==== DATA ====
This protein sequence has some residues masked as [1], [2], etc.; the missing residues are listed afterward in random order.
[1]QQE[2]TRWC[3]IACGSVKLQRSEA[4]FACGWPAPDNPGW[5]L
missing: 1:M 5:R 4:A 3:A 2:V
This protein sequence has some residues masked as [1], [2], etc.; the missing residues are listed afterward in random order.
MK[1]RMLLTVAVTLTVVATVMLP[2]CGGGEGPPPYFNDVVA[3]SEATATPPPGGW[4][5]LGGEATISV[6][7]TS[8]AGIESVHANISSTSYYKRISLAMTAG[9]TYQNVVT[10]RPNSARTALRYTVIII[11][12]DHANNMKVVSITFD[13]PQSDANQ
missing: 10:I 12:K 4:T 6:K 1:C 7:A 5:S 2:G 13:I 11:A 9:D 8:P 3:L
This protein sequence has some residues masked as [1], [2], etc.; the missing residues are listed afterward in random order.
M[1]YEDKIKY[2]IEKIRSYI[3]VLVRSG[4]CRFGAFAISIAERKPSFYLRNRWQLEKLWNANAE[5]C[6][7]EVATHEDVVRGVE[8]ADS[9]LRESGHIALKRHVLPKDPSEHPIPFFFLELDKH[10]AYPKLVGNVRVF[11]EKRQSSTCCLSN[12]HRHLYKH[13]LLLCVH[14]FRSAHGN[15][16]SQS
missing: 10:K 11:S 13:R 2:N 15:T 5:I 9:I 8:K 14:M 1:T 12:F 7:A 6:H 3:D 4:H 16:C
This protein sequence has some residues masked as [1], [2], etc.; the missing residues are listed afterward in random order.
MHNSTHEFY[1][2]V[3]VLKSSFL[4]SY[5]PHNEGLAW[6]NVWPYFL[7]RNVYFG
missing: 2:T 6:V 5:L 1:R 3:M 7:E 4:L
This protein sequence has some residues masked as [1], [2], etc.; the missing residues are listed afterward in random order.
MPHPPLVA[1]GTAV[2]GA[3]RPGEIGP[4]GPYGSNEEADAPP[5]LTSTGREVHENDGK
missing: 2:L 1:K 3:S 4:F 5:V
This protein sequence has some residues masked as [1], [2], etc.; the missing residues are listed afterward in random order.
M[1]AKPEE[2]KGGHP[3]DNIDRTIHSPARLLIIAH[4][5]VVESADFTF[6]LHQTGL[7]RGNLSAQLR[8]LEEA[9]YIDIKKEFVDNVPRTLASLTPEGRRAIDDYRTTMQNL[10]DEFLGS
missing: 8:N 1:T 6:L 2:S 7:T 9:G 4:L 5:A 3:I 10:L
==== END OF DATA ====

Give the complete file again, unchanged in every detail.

This protein sequence has some residues masked as [1], [2], etc.; the missing residues are listed afterward in random order.
[1]QQE[2]TRWC[3]IACGSVKLQRSEA[4]FACGWPAPDNPGW[5]L
missing: 1:M 5:R 4:A 3:A 2:V
This protein sequence has some residues masked as [1], [2], etc.; the missing residues are listed afterward in random order.
MK[1]RMLLTVAVTLTVVATVMLP[2]CGGGEGPPPYFNDVVA[3]SEATATPPPGGW[4][5]LGGEATISV[6][7]TS[8]AGIESVHANISSTSYYKRISLAMTAG[9]TYQNVVT[10]RPNSARTALRYTVIII[11][12]DHANNMKVVSITFD[13]PQSDANQ
missing: 10:I 12:K 4:T 6:K 1:C 7:A 5:S 2:G 13:I 11:A 9:D 8:P 3:L
This protein sequence has some residues masked as [1], [2], etc.; the missing residues are listed afterward in random order.
M[1]YEDKIKY[2]IEKIRSYI[3]VLVRSG[4]CRFGAFAISIAERKPSFYLRNRWQLEKLWNANAE[5]C[6][7]EVATHEDVVRGVE[8]ADS[9]LRESGHIALKRHVLPKDPSEHPIPFFFLELDKH[10]AYPKLVGNVRVF[11]EKRQSSTCCLSN[12]HRHLYKH[13]LLLCVH[14]FRSAHGN[15][16]SQS
missing: 10:K 11:S 13:R 2:N 15:T 5:I 9:I 8:K 14:M 1:T 12:F 7:A 6:H 3:D 4:H 16:C
This protein sequence has some residues masked as [1], [2], etc.; the missing residues are listed afterward in random order.
MHNSTHEFY[1][2]V[3]VLKSSFL[4]SY[5]PHNEGLAW[6]NVWPYFL[7]RNVYFG
missing: 2:T 6:V 5:L 1:R 3:M 7:E 4:L
This protein sequence has some residues masked as [1], [2], etc.; the missing residues are listed afterward in random order.
MPHPPLVA[1]GTAV[2]GA[3]RPGEIGP[4]GPYGSNEEADAPP[5]LTSTGREVHENDGK
missing: 2:L 1:K 3:S 4:F 5:V
This protein sequence has some residues masked as [1], [2], etc.; the missing residues are listed afterward in random order.
M[1]AKPEE[2]KGGHP[3]DNIDRTIHSPARLLIIAH[4][5]VVESADFTF[6]LHQTGL[7]RGNLSAQLR[8]LEEA[9]YIDIKKEFVDNVPRTLASLTPEGRRAIDDYRTTMQNL[10]DEFLGS
missing: 8:N 1:T 6:L 2:S 7:T 9:G 4:L 5:A 3:I 10:L